The land purchased will be placed under the guardianship of the National Trust; and part at least of the revenues derived from rents for grazing, etc., will it is hoped, be available for the further protection of the archaeological treasures and amenities of Salisbury Plain.

The total area under consideration is 1,444 acres; the sum aimed at is about £35,000. The sum is small compared with several amounts recently raised for the preservation of great national monuments; and here we have a monument unique in its fame and significance. A substantial beginning has already been made; and a first sub- scription. list is appended to this letter. The need is urgent. Projects are already in existence which would involve extensive building and the laying of water mains; and one important option to purchase expires at the end of August. Cheques should be made out to the National Trust (Stonehenge Fund), and crossed Barclay�s Bank, and sent to the Secretary, 7 Buckingham Palace Gardens, S.W.1.

Yours faithfully,

CRAWFORD & BALCARRES (President of the Society of Antiquaries)
GREY OF FALLODON (Vice-President of the National Trust)
RADNOR (Lord-Lieutenant of Wiltshire)

As a result of this appeal, and the enthusiastic labour of a Committee including representatives of the National Trust, the Wiltshire Archaeological Society, the Society of Antiquaries, acting with the cordial approval of the Office of Works, half the area in question is already secure. The position may be briefly explained.


Short options were, in August, secured by the Committee on three plots which include areas Of 389 acres, 404 acres, and 650 acres respectively.


This plot is that to the south and south-east of the stones, which has for years been defaced by the derelict aerodromes and hutments. The cost of this was £8,000. The money was secured before the end of October. PLOT A IS SECURE IN THE NATIONAL POSSESSION FOR EVER, AND THE DEMOLITION OF THE BUILDINGS HAS ALREADY BEGUN.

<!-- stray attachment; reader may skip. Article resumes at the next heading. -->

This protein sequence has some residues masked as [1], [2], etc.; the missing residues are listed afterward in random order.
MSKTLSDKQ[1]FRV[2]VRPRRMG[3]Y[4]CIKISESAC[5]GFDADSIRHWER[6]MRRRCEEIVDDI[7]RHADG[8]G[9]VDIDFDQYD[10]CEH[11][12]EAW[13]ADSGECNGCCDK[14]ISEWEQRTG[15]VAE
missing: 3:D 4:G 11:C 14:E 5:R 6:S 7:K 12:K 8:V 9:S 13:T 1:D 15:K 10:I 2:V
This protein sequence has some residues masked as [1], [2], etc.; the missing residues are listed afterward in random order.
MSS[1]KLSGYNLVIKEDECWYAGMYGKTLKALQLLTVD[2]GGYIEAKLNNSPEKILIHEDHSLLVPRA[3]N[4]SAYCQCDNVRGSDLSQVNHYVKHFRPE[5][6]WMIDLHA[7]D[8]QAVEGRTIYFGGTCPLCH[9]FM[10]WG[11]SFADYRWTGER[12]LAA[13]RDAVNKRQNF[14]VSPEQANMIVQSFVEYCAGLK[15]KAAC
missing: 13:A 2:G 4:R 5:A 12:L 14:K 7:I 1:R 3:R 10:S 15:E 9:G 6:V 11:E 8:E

This part of the Stonehenge area lies towards Amesbury, and the threat of building from that quarter is serious. The purchase price is £8,ooo. OWING TO A NOBLE DONATION OF £5,000 BY AN ANONYMOUS LADY WHO HAD ALREADY SUBSCRIBED £1,000, AND A TIMELY GIFT OF £500 FROM THE GOLDSMITHS� COMPANY, THE PURCHASE OF THIS PLOT HAS ALSO BEEN COMPLETED.


There remains, therefore, the third plot: 650 acres to the north of the Devizes Road. This tract, which includes the southward-facing road frontage immediately opposite the stones, is in obvious and immediate danger of building, and the price asked is £16,000. UNLESS IT IS SAVED THE WHOLE WORK OF THE COMMITTEE AND THE SUBSCRIBERS WILL HAVE BEEN IN VAIN) AND STONEHENGE WILL HAVE A SOLITUDE TO THE SOUTH AND A STREET TO THE NORTH.


That the leaders of all political parties should unite in appealing for such a cause is not surprising. Salisbury Plain is the greatest of our archeological sites, and Stonehenge, a mysterious legacy from the dim beginnings of our civilization many centuries before the Romans came, is the heart of the Plain. Causes-and good causes- are appealed for every day, and it is evident that not everything worth “saving” can be “saved.” But we have not two Stonehenges, and our generation will be vilified by all posterity if we allow the surroundings of this monument, the frontispiece to English history, to be ruined beyond repair.